Virginia Magazine of History and Biography
Volume 119 / Number 3
The Divided Legacy of a Founding Father: Henry and Beverley Tucker Confront Nullification and Secession
- Chad Vanderford, pp. 210–43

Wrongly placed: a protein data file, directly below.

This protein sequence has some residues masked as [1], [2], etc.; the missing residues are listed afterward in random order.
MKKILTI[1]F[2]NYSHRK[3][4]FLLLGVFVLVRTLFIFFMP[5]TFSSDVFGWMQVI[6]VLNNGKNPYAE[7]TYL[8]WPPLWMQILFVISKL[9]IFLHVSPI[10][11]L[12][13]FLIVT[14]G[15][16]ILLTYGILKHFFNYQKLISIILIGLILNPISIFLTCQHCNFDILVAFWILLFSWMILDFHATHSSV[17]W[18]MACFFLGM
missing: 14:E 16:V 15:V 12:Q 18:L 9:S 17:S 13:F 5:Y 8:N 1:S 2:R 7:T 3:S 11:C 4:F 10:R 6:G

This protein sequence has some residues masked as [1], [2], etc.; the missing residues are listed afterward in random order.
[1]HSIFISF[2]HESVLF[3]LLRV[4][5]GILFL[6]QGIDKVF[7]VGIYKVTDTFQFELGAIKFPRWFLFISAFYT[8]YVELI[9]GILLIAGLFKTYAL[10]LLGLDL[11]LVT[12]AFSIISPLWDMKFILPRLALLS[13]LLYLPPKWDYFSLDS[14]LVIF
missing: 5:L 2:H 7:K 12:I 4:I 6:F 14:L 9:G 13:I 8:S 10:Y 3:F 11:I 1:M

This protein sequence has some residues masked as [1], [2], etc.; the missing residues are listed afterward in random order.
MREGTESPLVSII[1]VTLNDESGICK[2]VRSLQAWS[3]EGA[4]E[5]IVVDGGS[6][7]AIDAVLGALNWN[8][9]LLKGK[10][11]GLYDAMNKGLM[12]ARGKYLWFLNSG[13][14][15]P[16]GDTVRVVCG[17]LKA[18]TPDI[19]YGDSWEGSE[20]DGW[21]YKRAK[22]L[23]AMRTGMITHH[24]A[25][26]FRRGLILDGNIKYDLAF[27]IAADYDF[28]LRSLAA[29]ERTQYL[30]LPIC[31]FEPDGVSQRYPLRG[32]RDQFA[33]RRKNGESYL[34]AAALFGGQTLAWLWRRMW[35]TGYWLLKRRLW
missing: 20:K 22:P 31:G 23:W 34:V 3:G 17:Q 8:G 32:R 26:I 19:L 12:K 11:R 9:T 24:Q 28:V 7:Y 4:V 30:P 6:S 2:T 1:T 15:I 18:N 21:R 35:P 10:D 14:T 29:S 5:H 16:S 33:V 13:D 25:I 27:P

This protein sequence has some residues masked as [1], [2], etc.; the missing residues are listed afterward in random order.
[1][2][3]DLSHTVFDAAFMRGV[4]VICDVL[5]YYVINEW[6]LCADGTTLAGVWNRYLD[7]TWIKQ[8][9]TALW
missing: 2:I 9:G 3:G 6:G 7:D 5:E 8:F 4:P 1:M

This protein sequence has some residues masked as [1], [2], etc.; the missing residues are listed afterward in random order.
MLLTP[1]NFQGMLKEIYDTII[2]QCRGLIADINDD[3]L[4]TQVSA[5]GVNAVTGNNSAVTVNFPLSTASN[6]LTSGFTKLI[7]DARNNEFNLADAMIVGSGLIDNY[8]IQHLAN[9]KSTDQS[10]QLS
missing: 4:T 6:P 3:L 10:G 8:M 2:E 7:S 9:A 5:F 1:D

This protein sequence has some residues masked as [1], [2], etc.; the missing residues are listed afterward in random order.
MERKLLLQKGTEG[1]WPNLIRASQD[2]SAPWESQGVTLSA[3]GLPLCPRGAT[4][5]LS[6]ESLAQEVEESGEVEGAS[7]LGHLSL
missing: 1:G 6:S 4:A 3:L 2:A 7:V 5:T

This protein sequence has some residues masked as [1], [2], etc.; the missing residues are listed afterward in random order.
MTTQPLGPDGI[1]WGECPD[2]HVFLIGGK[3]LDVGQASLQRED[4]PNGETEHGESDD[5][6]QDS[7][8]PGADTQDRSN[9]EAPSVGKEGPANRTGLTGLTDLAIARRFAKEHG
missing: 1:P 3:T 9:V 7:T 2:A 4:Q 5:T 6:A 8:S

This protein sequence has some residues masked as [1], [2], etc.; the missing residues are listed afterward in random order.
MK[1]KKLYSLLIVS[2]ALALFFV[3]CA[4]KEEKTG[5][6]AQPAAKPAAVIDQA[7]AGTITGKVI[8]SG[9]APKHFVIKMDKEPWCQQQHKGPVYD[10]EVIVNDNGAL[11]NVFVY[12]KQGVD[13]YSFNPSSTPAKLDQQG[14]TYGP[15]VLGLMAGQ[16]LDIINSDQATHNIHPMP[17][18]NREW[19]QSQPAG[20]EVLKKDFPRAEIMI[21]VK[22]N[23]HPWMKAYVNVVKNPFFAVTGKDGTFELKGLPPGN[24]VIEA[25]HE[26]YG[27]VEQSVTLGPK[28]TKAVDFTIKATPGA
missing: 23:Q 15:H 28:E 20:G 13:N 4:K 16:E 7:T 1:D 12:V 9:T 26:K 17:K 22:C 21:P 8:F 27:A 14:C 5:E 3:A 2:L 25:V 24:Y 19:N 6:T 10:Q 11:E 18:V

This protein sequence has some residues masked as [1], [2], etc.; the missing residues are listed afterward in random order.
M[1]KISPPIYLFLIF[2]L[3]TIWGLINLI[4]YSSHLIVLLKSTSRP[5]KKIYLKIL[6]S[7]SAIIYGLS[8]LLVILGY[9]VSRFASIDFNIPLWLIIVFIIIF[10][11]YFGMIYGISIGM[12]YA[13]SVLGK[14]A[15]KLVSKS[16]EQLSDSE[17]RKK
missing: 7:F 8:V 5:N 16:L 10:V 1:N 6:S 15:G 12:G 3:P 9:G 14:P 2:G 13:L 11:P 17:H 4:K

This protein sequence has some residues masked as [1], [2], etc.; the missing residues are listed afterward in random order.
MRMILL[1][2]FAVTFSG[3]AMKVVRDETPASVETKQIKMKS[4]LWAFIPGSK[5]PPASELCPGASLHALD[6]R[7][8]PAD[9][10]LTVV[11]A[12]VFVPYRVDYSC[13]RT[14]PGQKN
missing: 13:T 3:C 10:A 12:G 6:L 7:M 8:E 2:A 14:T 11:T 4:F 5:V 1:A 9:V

Between 1790 and 1804, St. George Tucker served as professor of law at the College of William and Mary. During those years he helped to inaugurate an academic debate on the Constitution of the United States. Two of his children, Henry and Beverley, became law professors in their own right. They both worked hard to assure that academic discourse on constitutional issues remained in the framework laid down by their father. Both men followed their father in the belief that the American Revolution had converted the modern natural rights philosophy into something real and tangible. Although the brothers agreed on their constitutional premises, they often disagreed on the proper course of action to take. On the issue of politics they divided the legacy of their father. This article puts Henry Tucker's constitutional philosophy at the center of the picture, using the ideas of John Randolph, Joseph Story, and Beverley Tucker as foils. Henry's moderate espousal of the constitutional orthodoxy of the Founding Fathers deserves attention from scholars and should not be overshadowed either by Beverley Tucker's actions as one of the first of the "fire-eaters" advocating southern secession or by Joseph Story's ahistorical nationalism.